By Kate Toporski, CFE Content Development Intern
Dick Beedon isn’t your average entrepreneur.
Maybe it was his various successful ventures that have changed online platforms across various fields, or maybe it was his straight-out-of-Michigan job at IBM…or maybe it was the strength that he acquired after a complete organ failure, open-heart surgery, and nearly six months in the ICU.
CFE had the opportunity to sit down with Beedon this week to discuss his upcoming speech at the Michigan League on Tuesday, September 27, as well as his successes and struggles as an entrepreneur.
Q: Tell us a little about your background. What’s your connection to the University of Michigan?
Dick Beedon: I was born in Holland, Michigan on the west side of the state. I came to the University of Michigan and was a General Studies major. I loved General Studies. It allowed me to be who I really was, and I was able to grow my skills in every area.
I also met my wife here– at a Michigan Football game!
Q: When did entrepreneurship come into play in your life?
DB: Right out of college, I started with IBM in ’77. I worked in Silicon Valley for 28 years, doing enterprise work. But it was evident that I was addicted to the rush of a new venture. Ever since, I’ve been in love with the pace, the risk, the impact.
In 1993, I began my first venture- collegesports.com. It’s a cloud-based, technology platform that gives D1 college sports teams the tools to build their official websites (including mgoblue.com). We went public in 1999. The platform was acquired by CBS Sports in 2005. After that, I moved back to Michigan where I began three other technology ventures.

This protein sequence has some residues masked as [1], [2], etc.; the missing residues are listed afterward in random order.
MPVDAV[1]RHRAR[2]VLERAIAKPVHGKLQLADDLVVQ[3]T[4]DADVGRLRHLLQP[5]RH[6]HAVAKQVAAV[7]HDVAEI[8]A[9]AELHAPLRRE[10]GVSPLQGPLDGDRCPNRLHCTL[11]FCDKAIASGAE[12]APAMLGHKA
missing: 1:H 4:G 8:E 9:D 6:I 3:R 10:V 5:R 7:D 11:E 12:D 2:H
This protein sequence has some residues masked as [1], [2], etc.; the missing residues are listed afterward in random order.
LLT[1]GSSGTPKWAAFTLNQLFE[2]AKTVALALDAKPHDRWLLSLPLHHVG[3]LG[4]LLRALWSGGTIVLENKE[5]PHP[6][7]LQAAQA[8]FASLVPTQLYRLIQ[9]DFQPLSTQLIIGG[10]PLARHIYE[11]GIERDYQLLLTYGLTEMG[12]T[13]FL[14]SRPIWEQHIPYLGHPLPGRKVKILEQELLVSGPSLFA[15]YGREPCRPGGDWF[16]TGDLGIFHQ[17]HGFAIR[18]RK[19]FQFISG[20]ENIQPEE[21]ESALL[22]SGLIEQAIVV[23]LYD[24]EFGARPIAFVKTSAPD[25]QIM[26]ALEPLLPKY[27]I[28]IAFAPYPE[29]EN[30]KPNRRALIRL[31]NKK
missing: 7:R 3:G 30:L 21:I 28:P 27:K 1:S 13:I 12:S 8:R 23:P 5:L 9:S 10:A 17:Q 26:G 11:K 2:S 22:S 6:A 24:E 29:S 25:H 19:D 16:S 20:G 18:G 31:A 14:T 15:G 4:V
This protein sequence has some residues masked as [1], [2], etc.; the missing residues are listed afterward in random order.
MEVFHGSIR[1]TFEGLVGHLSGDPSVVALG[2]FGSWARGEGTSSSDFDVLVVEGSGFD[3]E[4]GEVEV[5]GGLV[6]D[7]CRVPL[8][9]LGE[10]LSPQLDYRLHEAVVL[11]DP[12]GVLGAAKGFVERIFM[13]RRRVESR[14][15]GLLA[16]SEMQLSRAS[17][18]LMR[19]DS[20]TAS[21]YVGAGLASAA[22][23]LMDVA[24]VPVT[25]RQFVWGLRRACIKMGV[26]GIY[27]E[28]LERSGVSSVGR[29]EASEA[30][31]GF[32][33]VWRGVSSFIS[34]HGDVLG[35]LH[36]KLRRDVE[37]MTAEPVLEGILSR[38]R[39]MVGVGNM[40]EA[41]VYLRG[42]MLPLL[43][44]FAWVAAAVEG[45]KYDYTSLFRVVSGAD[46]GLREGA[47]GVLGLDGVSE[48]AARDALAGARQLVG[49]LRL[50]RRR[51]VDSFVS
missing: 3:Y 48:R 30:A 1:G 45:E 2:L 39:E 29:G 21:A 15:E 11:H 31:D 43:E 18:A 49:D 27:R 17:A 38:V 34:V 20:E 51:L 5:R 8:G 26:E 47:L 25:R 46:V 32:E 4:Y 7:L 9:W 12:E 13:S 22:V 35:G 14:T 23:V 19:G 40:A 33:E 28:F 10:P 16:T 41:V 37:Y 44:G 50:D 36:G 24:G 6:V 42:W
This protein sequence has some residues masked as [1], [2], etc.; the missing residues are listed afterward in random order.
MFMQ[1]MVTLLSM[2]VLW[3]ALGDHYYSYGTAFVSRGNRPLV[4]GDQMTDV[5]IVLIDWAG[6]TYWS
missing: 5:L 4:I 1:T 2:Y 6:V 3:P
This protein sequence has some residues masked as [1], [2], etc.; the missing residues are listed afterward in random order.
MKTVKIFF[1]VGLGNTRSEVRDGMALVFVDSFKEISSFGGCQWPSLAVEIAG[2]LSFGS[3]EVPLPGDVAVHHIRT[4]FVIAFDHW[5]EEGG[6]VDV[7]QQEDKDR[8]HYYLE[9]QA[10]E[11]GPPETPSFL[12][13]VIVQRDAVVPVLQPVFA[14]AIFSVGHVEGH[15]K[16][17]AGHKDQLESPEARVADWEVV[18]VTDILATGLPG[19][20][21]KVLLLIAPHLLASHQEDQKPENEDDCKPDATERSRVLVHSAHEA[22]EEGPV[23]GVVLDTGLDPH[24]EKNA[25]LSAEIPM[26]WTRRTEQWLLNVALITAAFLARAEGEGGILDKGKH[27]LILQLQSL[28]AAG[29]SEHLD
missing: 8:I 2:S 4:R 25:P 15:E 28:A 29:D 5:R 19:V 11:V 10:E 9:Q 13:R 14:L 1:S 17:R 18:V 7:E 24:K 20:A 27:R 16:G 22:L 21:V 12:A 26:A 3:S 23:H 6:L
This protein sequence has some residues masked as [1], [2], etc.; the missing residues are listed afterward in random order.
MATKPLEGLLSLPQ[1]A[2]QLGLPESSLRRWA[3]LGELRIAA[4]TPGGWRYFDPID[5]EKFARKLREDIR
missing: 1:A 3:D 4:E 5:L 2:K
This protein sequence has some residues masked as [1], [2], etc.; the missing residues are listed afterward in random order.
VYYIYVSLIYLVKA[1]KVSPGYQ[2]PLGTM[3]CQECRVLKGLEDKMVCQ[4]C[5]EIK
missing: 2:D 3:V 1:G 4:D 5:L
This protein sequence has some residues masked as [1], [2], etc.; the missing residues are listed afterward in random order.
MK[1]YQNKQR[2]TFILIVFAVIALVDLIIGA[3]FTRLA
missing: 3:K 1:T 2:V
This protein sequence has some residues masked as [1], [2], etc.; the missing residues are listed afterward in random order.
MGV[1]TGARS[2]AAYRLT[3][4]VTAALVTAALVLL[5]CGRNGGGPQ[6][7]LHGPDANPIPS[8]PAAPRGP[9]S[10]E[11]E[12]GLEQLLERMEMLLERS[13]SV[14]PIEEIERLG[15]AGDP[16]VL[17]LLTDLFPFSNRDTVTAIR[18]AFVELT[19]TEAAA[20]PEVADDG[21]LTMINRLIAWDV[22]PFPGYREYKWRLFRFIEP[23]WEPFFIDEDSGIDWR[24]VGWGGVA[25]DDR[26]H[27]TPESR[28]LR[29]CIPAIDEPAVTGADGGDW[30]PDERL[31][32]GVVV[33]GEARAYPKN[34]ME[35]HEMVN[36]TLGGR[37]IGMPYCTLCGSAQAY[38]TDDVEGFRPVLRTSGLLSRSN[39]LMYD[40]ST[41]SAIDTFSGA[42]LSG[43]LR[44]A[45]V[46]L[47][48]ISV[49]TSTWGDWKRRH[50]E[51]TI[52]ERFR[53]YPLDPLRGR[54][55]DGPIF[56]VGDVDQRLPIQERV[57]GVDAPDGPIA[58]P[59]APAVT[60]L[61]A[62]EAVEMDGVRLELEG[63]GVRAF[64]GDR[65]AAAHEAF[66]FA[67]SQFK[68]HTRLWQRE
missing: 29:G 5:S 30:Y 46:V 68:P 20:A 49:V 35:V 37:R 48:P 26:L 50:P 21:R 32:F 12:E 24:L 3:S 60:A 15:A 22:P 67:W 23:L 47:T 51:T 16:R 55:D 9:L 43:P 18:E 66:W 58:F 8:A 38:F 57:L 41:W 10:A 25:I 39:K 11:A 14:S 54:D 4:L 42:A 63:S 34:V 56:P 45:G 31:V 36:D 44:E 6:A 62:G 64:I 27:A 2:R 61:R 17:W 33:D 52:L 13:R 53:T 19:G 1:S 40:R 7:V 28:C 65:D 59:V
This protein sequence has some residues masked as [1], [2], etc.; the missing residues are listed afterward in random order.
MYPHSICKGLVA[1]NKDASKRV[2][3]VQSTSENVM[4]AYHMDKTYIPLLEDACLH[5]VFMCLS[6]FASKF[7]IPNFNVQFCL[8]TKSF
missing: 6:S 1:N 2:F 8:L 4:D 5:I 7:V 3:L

Q: The past two years have really been a whirlwind for your ventures and your health. Do you see similarities between your perseverance through your health problems and the problems that young entrepreneurs face?
DB: When I was in New York on a business trip in 2014, I had a fever that spiked to 104 degrees. I was immediately rushed to U of M’s hospital, where I entered an 18-hour heart surgery. Two days after the surgery, all of my organs began to fail. My family and friends were all called to Michigan to come say their goodbyes.
After 10 days, I was taken off of life support, but miraculously, my organs started working again. That wasn’t the end of my medical emergencies and surgeries, but basically, I was never supposed to live; I was in the hospital for nearly six months, five of those being in the ICU.
Throughout the past two years, I’ve surely learned that you’ve got a lot more fight in you than you think. And that directly correlates to entrepreneurship. There’s so much more to each venture than you could ever imagine.
Q: Can you give us a sneak peek into what you’ll be speaking about at your speech next week?
DB: You’ll have to come to hear the whole story, but I’ll be talking about some of life’s gifts that we often overlook. I’ll talk about the lessons that I’ve learned, over my years as an entrepreneur, but also as I’ve survived the past two. Community will be a big focus as well.
You’ll want to stick around for the Q&A session. I’ll speak whatever’s on my mind.
Q: What’s the best advice you can offer Michigan’s current students?
DB: You’ve got a choice. You can choose to focus on what you’ve got, or you can choose to focus on what you don’t have. It’s up to you. Will you choose to focus on the gifts that life has given? Will you focus on your friends, family, community, team? It’s all about the positives. Recognize what you’ve got, take it, and do something with it.
If you’d like to hear more about Dick’s story, RSVP to his speaking event “The Heart of an Entrepreneur” for Tuesday, September 27 HERE. Join the Center for Entrepreneurship and ReNEW Michigan to honor one of our most prestigious graduates and successful entrepreneurs in the Michigan League Ballroom at 7pm.